- Fred MacMurray, Steven "Steve" Douglas
- Tim Considine, Michael "Mike" Douglas (1960–1965)
- Don Grady, Robert "Robbie" Douglas (1960–1971)
- Stanley Livingston, Richard "Chip" Douglas
- Barry Livingston, Ernest "Ernie" Thompson/Douglas (1963–1972)
- William Frawley, Michael Francis "Bub" O'Casey (1960–1965)
- Meredith MacRae, Sally Ann Morrison Douglas (1963–1965)
- William Demarest, Uncle Charley O'Casey, Bub's brother (1965–1972)
- Tina Cole, Katie Miller Douglas (1967–1972)
- Beverly Garland, Barbara Harper Douglas (1969–1972)
- Dawn Lyn, Dodie Harper Douglas (1969–1972)
- Ronne Troup, Polly Williams Douglas (1970–1972)
- Michael, Daniel and Joseph Todd, Robbie, Stevie and Charley Douglas (respectively, 1970–1972)
- Cynthia Pepper, Jean Pearson (1960-1961)
- Peter Brooks, Hank Ferguson (1960–1963)
- Cheryl Holdridge, Judy Doucette (1960–1961)
- Lesley-Marie Colburn, Frieda (1964–1965, uncredited)
- Ricky Allen, Sudsy Pfeiffer (1961–1963)
- Hank Jones, Pete (1964–1966)
- Stu Erwin, Joe Walters (1962–1964)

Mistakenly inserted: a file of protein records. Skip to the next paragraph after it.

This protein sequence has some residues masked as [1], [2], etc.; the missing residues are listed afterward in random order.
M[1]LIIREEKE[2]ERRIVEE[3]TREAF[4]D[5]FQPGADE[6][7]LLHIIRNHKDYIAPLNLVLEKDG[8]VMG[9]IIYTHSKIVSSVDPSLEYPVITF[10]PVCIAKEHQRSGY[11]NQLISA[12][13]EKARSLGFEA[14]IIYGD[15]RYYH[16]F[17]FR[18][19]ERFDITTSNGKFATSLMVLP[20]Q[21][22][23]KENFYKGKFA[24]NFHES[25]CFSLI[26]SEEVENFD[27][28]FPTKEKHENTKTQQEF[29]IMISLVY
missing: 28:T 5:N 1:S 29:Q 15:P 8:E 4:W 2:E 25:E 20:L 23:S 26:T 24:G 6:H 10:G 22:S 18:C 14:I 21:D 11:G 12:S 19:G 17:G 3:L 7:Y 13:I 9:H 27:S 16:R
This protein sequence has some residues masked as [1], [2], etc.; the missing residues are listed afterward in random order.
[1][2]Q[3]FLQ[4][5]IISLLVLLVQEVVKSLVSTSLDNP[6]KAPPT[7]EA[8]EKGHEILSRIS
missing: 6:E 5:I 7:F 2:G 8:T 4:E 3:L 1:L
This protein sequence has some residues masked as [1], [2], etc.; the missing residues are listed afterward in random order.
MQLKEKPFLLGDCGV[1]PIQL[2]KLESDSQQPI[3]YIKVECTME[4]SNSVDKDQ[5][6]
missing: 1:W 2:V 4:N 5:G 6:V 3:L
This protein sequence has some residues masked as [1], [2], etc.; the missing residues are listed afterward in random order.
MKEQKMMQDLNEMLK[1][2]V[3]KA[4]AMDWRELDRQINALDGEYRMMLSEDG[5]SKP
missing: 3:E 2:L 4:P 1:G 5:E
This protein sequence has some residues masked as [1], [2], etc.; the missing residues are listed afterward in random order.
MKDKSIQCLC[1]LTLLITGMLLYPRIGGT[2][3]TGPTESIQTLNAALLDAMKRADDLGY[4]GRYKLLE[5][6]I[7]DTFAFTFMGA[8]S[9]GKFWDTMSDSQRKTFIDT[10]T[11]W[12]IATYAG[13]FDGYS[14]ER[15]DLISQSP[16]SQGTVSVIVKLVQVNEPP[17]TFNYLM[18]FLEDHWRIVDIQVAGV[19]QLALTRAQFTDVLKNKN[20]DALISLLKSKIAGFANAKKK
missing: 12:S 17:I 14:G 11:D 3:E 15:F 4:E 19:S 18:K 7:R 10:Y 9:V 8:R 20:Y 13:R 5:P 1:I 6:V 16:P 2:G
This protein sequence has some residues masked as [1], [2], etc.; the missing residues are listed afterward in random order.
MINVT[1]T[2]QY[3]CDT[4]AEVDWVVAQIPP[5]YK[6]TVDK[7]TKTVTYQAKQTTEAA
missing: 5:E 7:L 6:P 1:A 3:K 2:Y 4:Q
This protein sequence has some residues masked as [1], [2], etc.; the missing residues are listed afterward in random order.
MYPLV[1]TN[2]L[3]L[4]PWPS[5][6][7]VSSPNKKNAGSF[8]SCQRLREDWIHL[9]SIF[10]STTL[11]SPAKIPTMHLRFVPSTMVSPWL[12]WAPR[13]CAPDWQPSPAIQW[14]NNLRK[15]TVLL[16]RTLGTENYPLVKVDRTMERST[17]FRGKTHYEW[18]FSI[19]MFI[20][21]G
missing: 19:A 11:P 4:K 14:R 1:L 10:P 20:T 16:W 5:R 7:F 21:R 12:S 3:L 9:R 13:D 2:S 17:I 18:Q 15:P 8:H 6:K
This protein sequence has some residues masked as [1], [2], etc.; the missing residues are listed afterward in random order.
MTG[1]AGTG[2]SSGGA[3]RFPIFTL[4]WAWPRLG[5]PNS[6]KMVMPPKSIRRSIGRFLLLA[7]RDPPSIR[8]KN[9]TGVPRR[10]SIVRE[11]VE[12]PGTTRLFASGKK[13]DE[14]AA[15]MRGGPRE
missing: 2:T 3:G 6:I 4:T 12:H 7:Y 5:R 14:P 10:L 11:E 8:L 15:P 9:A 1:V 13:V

- John Howard, Dave Welch (1965–1967)
- Joan Tompkins, Lorraine Miller (1967–1970)
The series' cast had several music connections. MacMurray began his career as a saxophone player during the 1930s, and sometimes played it on the series, as well as clarinet. Actress Tina Cole (Katie) was born into the King Family, a popular 1950s–60s group. Ronne Troup (Polly) was the daughter of musician/composer Bobby Troup (Emergency!), who wrote the song "Route 66," and Dawn Lyn is the younger sister of popular 1970s idol Leif Garrett. Don Grady (Robbie) composed and produced music, having created successful Las Vegas venues for Phantom of the Opera star Michael Crawford and pop star David Cassidy. Grady also played drums in the 60s pop group Yellow Balloon.
- Season 1 1960–1961= #13
- Season 2 1961–1962= #11
- Season 3 1962–1963= #28
- Season 4 1963–1964= #27
- Season 5 1964–1965= #13
- Season 6 1965–1966= #15
- Season 7 1966–1967= #Not in the Top 30
- Season 8 1967–1968= #24
- Season 9 1968–1969= #14
- Season 10 1969–1970= #15
- Season 11 1970–1971= #19